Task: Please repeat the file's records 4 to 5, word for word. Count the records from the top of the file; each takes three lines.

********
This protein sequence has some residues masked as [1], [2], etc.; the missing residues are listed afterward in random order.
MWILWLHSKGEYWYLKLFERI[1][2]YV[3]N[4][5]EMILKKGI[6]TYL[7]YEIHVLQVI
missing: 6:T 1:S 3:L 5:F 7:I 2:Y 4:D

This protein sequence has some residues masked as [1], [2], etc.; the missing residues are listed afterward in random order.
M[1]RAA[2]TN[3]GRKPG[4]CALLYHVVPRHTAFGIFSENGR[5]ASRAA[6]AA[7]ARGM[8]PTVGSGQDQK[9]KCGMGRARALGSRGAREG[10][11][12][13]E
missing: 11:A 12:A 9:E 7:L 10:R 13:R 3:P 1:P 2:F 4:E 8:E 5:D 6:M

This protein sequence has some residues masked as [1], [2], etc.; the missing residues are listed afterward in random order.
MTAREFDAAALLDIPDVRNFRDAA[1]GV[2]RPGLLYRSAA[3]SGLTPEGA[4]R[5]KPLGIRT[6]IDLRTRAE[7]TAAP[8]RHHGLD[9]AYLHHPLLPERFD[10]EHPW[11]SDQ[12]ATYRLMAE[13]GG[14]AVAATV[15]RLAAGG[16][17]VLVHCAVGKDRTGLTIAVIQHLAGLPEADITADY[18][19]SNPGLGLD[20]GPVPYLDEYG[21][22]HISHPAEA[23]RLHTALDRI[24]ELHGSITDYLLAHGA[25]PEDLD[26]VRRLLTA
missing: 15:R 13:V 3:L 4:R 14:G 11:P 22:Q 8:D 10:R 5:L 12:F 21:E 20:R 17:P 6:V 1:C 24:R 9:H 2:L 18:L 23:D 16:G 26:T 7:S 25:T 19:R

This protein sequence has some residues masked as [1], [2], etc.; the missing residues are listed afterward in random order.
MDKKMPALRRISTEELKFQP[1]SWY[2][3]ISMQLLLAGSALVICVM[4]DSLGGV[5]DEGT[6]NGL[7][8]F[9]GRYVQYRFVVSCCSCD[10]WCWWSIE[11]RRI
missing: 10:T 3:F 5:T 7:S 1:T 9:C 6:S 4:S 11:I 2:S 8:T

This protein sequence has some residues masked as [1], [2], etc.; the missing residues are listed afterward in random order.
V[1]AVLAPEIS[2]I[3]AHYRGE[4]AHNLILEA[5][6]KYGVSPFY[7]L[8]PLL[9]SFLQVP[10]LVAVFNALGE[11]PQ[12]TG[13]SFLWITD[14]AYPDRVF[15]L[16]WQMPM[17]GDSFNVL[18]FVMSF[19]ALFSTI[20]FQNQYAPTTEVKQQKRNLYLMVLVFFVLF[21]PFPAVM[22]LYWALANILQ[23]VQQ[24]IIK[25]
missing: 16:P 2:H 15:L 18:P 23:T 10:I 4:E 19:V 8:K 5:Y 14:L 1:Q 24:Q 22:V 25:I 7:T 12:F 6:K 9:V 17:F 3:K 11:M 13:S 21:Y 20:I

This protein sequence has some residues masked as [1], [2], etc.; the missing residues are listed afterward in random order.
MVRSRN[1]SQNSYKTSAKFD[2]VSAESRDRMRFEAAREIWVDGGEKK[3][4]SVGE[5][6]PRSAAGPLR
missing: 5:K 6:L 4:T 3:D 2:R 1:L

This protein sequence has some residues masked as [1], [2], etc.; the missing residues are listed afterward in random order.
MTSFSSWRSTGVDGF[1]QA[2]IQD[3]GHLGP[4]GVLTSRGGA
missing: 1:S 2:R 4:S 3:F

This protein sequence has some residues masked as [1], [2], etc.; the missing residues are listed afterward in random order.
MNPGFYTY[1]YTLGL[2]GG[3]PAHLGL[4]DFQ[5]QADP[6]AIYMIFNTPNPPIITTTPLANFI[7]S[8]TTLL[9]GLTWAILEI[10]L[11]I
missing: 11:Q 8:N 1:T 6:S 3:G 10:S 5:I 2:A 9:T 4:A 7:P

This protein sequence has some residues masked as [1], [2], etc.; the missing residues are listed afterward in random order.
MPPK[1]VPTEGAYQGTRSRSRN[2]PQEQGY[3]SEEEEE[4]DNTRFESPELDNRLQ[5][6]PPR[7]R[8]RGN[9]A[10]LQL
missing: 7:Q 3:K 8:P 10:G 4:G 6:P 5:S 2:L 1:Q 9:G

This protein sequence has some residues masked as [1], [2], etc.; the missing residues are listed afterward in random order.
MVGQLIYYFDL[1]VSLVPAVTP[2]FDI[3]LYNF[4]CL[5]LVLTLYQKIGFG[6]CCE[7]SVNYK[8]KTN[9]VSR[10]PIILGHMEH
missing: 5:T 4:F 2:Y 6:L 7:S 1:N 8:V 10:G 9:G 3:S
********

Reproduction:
This protein sequence has some residues masked as [1], [2], etc.; the missing residues are listed afterward in random order.
MDKKMPALRRISTEELKFQP[1]SWY[2][3]ISMQLLLAGSALVICVM[4]DSLGGV[5]DEGT[6]NGL[7][8]F[9]GRYVQYRFVVSCCSCD[10]WCWWSIE[11]RRI
missing: 10:T 3:F 5:T 7:S 1:T 9:C 6:S 4:S 11:I 2:S 8:T

This protein sequence has some residues masked as [1], [2], etc.; the missing residues are listed afterward in random order.
V[1]AVLAPEIS[2]I[3]AHYRGE[4]AHNLILEA[5][6]KYGVSPFY[7]L[8]PLL[9]SFLQVP[10]LVAVFNALGE[11]PQ[12]TG[13]SFLWITD[14]AYPDRVF[15]L[16]WQMPM[17]GDSFNVL[18]FVMSF[19]ALFSTI[20]FQNQYAPTTEVKQQKRNLYLMVLVFFVLF[21]PFPAVM[22]LYWALANILQ[23]VQQ[24]IIK[25]
missing: 16:P 2:H 15:L 18:P 23:T 10:I 4:E 19:V 8:K 5:Y 14:L 1:Q 24:Q 22:V 25:I 7:T 12:F 6:K 9:V 17:F 3:K 11:M 13:S 21:Y 20:I